Life moves pretty fast sometimes
Life Moves Pretty Fast: The Lessons We Learned From Eighties Movies by Hadley FreemanFrom Vogue contributor and Guardian columnist Hadley Freeman, a personalized guide to eighties movies that describes why they changed movie-making forever—featuring exclusive interviews with the producers, directors, writers, and stars of the best cult classics.
For Hadley Freeman, movies of the 1980s have simply got it all. Comedy in Three Men and a Baby, Hannah and Her Sisters, Ghostbusters, and Back to the Future; all a teenager needs to know in Pretty in Pink, Ferris Bueller’s Day Off, Say Anything, The Breakfast Club, and Mystic Pizza; the ultimate in action from Top Gun, Die Hard, Beverly Hills Cop, and Indiana Jones and the Temple of Doom; love and sex in 9 1/2 Weeks, Splash, About Last Night, The Big Chill, and Bull Durham; and family fun in The Little Mermaid, ET, Big, Parenthood, and Lean On Me.
In Life Moves Pretty Fast, Hadley puts her obsessive movie geekery to good use, detailing the decade’s key players, genres, and tropes. She looks back on a cinematic world in which bankers are invariably evil, where children are always wiser than adults, where science is embraced with an intense enthusiasm, and the future viewed with giddy excitement. And, she considers how the changes between movies then and movies today say so much about society’s changing expectations of women, young people, and art—and explains why Pretty in Pink should be put on school syllabuses immediately.
From how John Hughes discovered Molly Ringwald, to how the friendship between Dan Aykroyd and John Belushi influenced the evolution of comedy, and how Eddie Murphy made America believe that race can be transcended, this is a “highly personal, witty love letter to eighties movies, but also an intellectually vigorous, well-researched take on the changing times of the film industry” (The Guardian).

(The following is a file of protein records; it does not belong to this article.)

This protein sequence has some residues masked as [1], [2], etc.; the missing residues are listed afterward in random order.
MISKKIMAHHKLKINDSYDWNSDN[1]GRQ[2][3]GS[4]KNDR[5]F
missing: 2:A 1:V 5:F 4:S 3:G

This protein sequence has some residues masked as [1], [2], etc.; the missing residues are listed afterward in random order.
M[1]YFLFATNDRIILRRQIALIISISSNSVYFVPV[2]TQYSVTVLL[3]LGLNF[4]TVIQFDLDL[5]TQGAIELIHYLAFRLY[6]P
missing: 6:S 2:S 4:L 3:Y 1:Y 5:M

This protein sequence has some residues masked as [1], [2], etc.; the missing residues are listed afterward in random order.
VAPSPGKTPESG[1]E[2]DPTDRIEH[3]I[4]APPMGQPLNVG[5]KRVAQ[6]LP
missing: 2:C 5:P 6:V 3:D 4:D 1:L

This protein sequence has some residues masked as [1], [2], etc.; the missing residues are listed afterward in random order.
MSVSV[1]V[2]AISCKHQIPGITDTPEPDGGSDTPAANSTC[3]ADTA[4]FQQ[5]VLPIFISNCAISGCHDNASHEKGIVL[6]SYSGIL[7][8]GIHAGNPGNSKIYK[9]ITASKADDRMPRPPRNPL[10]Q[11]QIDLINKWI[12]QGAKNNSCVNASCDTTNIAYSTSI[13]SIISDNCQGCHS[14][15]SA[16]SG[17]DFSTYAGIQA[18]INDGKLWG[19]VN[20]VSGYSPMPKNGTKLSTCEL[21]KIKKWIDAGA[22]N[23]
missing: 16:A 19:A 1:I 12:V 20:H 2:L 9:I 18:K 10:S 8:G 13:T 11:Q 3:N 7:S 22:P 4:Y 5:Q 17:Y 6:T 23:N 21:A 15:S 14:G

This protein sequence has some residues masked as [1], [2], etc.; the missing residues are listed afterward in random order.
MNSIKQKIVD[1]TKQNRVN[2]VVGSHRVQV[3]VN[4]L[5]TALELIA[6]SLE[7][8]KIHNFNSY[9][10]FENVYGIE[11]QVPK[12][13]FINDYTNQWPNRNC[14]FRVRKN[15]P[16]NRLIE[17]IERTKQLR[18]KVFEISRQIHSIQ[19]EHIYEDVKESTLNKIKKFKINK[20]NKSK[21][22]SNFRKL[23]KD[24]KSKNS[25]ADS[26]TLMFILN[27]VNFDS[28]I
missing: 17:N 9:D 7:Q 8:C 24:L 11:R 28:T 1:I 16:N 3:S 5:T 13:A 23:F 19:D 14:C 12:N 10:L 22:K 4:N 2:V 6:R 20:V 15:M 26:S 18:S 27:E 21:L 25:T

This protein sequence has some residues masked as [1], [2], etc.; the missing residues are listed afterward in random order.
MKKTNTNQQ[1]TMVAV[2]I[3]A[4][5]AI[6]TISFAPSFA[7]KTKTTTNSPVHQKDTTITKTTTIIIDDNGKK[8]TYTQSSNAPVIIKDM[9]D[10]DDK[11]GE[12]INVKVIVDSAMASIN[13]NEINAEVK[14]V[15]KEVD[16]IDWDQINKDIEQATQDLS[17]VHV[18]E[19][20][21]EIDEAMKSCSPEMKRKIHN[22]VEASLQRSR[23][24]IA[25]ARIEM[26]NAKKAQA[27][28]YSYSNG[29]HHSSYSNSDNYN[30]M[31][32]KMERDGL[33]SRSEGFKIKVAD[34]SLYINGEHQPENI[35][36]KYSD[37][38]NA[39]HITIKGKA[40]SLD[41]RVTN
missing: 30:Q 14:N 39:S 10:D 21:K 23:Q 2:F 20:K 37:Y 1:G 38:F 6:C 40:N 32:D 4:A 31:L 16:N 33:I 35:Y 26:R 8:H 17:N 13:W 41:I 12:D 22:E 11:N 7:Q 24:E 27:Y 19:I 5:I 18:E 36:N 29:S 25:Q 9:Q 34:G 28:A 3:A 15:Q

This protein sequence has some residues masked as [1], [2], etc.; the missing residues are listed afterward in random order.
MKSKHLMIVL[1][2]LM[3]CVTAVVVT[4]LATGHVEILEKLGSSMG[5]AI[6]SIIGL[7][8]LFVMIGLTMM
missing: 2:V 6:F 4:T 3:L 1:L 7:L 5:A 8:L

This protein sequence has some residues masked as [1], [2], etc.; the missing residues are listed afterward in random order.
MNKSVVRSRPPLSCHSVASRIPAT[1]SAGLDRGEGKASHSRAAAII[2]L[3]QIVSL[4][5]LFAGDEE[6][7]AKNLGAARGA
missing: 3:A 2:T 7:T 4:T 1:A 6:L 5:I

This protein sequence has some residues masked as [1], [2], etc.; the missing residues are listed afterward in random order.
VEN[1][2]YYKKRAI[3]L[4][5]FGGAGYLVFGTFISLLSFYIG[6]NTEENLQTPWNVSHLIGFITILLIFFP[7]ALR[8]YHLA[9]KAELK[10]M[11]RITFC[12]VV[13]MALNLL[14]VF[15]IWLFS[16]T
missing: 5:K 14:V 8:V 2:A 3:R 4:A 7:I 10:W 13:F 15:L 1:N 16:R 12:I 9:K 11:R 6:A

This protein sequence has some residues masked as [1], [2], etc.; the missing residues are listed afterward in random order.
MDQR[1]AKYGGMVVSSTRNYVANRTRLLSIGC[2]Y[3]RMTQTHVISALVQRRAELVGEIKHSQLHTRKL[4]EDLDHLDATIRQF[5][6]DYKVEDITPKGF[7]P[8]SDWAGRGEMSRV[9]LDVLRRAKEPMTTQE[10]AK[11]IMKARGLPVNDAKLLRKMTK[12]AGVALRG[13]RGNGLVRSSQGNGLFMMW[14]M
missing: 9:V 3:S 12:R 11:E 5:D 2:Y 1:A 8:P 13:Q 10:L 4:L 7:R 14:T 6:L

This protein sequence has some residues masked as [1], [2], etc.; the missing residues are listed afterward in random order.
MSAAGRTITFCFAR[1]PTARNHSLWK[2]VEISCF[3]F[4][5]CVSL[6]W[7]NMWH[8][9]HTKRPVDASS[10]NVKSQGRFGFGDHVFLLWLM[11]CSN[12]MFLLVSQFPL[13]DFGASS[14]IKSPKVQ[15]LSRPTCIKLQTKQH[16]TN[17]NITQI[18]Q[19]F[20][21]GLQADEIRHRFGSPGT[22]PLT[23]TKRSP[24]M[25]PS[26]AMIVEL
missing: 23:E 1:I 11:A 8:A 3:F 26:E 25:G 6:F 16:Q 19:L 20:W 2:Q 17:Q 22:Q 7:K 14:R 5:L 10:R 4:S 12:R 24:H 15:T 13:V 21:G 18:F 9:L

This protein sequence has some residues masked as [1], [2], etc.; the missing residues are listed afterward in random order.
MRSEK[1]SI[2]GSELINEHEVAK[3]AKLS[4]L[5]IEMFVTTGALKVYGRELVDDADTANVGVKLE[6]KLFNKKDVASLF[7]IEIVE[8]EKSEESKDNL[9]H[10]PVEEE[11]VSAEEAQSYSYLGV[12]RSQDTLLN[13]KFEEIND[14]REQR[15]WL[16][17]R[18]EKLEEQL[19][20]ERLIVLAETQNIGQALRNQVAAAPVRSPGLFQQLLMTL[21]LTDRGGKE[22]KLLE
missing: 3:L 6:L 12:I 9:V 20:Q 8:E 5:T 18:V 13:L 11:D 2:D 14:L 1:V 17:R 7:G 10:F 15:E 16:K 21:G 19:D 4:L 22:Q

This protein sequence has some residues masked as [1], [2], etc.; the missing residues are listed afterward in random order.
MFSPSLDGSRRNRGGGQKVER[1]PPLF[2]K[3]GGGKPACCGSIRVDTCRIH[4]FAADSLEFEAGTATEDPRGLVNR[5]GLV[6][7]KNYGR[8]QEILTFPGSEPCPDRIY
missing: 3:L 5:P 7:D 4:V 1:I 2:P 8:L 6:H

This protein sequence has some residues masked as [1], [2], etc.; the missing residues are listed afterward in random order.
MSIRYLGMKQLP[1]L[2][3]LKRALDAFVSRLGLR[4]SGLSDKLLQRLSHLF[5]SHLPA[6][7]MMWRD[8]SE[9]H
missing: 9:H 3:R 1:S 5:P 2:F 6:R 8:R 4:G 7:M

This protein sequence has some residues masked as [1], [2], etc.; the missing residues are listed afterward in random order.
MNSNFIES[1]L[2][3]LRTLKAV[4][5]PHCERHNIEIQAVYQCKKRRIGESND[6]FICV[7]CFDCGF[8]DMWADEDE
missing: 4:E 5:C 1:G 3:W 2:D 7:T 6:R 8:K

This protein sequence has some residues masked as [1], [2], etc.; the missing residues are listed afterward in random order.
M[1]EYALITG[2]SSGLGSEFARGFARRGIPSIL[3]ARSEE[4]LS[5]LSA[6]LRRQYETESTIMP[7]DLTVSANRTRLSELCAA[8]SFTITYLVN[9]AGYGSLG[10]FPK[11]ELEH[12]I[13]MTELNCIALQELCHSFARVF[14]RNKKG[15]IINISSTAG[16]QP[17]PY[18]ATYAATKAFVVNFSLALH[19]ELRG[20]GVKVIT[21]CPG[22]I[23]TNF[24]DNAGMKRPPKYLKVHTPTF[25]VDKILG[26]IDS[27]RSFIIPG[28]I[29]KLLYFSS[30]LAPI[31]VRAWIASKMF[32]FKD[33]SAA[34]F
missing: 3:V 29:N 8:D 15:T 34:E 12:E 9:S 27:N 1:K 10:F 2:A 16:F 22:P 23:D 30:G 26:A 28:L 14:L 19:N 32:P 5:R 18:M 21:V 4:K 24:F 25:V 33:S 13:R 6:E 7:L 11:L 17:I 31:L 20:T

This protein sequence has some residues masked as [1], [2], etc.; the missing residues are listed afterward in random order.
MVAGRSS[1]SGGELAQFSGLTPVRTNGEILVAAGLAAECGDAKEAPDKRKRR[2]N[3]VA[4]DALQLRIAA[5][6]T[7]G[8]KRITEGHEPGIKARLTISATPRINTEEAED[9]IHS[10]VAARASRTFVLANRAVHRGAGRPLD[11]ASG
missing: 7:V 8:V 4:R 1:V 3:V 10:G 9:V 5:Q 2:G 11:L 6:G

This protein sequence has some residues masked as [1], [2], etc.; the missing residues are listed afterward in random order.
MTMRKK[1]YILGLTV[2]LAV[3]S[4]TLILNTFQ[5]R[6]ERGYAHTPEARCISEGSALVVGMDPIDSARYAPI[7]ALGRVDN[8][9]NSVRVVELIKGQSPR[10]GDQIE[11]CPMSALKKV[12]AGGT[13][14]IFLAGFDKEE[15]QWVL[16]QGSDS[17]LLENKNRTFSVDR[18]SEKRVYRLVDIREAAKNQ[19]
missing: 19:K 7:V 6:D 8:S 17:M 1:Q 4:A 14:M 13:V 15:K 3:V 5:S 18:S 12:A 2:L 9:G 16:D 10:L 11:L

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“Life moves pretty fast. If you don’t stop and look around once in a while, you could miss it.”
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This quote is more or less the anthem of '80s teen comedies. Decades and decades later, it sounds a little trite, but back in '86? Ferris Bueller is a charming slacker who makes everyone else's life—his principal's, his best friend's, his sister's—a living you know what. And while they're all stressing their pretty little heads over everything, Ferris is playing the chill guy role and telling us all to just relax. This is one of the first thing Ferris says to the audience while breaking the fourth wall, and it's basically just a teenage boy's way of telling us to stop and smell the roses. Anyone who's nostalgic for the 80s might use this line when they want you to calm down—or when they want to prove they know their John Hughes quotes.
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They go through some extremely crazy and reckless situations in the day to which point they had ultimately had one of the best days of their entire lives, and a very memorable one too. There is a huge contrast between Ferris and his best friend Cameron though. Cameron stresses about every single move they make that day and struggle to find the fun until the end of the film. Some days, a lot of us probably find ourselves like Cameron. Too nervous to do something out of character, or reckless.